The group, led by Tim Andrews, PhD, from the University of York, U.K., mapped and compared the brain activity of fans of two different English football clubs -- Manchester United and Chelsea -- as they watched a montage of highlights from games between the two teams. MRI scans revealed the activity in the sensory regions of the fans' brains were aligned in all participants, suggesting they each saw and heard the same events taking place.
However, there were clear differences between the groups in the activity of higher regions of the brain responsible for cognition, including in the region associated with the brain's reward system -- the nucleus accumbens. This disparity indicated the fans of separate teams were interpreting the sensory information differently.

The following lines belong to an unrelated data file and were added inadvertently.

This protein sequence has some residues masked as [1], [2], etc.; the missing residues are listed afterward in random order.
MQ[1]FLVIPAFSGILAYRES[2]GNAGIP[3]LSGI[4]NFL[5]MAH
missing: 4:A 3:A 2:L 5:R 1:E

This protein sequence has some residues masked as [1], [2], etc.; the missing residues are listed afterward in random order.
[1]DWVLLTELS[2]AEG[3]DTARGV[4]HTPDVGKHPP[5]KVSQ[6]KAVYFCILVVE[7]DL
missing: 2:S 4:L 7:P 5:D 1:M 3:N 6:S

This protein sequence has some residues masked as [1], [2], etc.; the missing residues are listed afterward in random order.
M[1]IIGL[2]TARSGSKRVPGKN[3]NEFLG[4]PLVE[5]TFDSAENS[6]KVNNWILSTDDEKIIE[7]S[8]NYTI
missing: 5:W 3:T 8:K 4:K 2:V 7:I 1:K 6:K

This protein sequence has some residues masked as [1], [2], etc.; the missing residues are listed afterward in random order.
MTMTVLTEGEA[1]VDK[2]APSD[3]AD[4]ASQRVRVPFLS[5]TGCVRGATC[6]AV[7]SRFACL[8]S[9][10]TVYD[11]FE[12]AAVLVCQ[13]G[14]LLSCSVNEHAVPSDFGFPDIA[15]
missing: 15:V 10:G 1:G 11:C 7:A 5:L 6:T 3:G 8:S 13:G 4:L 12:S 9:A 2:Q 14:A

"In the frontal and subcortical regions of the brain -- including areas known to be active in reward, self-identity, and control of movement -- there was a correlation between supporters of the same team, but significant differences between the groups," Andrews said in a statement from the university. "This is what allows fans of rival teams to develop a different understanding of the same game."
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